Lent is the period of 40 days which comes before Easter in the Christian calendar. Beginning on Ash Wednesday; Lent is a season of self-reflection and preparation before the wonderful event of Easter. By observing the 40 days of this wonderful season; Christians are reminded of the many sacrifices of Jesus Christ. Easter celebrates the resurrection of Jesus after his death on the cross. Christian churches that observe Lent use it for a time for prayer and penance. Here is a story to help remind you to pray frequently during Lent.
The Pretzel is a food commonly associated with the season of Lent for some 1500 years now. There are different versions of the story. A common thread in these stories is that a young monk who lived during the early 600s somewhere between France and Italy was baking unleavened bread; which is a Lenten fasting food. A common posture for prayer for these early Christians was to stand with their arms folded across their chest with each hand touching the opposite shoulder. Some versions of the story say it was accidental, others say it was on purpose; that the monk used some leftover unleavened bread dough to create a shape that we now call a Pretzel. It is also said that the monk used his creation to remind his fellow monks to pray during Lent. He called his creation “little arms” which in German is “Bretzel.” It is also said that the monk used his Bretzel as a reward for the Children saying their prayers. As with the Monks or the Children we need to be reminded at Lent and throughout the year to pray. Our reward is not only the tasty Pretzel but that Easter will come. Our Lord and Savior did conquer death; so YOU can count on Jesus Christ every day of your life! Now go enjoy a delicious Pretzel and don’t forget to pray!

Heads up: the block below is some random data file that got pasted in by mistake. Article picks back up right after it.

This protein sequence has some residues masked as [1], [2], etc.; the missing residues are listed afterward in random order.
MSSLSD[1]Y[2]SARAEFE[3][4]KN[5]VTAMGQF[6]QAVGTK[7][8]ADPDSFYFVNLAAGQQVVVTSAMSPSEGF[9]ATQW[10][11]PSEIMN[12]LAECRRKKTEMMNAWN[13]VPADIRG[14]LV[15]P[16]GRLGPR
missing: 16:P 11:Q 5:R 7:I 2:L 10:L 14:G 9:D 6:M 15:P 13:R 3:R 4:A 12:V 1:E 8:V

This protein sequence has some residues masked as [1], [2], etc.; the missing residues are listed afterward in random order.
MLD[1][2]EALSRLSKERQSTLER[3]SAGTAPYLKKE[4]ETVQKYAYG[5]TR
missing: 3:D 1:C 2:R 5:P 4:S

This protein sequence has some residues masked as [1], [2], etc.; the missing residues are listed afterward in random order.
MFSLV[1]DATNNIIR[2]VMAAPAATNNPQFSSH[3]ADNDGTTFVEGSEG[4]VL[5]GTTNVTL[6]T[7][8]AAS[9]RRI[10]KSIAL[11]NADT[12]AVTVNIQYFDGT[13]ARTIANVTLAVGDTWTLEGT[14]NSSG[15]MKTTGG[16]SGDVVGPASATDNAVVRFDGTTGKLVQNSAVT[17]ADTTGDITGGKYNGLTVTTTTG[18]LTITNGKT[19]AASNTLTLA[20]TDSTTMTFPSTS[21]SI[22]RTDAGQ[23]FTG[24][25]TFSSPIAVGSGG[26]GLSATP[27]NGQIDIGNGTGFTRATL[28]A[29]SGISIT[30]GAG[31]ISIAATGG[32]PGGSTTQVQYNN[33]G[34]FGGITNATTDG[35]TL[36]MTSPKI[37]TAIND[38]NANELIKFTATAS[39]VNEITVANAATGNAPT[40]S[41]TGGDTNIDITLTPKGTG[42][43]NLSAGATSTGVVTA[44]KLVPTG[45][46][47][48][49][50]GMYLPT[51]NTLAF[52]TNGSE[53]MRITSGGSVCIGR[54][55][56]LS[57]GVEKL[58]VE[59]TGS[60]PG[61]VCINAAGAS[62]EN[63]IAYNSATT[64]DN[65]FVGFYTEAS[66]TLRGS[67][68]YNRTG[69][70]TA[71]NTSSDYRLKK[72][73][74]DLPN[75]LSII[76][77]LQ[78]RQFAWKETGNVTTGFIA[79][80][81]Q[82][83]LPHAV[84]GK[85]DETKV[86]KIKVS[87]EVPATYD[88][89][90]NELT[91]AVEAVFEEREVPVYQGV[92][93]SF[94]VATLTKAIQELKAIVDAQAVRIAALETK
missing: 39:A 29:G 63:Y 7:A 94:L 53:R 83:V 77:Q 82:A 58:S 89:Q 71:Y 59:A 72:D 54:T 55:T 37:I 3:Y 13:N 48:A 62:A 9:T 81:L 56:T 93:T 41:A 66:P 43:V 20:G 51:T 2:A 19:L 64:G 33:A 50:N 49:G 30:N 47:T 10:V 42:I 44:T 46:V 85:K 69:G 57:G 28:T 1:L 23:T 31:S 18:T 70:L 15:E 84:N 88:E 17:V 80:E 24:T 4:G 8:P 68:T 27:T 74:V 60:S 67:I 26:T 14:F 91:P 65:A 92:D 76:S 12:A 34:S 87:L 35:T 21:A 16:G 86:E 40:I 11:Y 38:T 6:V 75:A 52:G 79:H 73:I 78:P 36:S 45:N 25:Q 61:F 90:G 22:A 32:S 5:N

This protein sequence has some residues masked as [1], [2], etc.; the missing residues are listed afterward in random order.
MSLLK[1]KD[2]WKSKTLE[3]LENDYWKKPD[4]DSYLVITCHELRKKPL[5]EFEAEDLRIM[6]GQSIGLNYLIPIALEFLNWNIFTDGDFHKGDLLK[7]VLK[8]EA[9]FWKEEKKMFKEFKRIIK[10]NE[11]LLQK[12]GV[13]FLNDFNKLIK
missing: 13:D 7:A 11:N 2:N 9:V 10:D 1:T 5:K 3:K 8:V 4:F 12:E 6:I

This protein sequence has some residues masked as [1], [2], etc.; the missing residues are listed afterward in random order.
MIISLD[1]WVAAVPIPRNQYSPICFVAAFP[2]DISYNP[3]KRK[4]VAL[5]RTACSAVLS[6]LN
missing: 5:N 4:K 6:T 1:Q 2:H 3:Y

In Christian Faith,
Rev. Walter Coy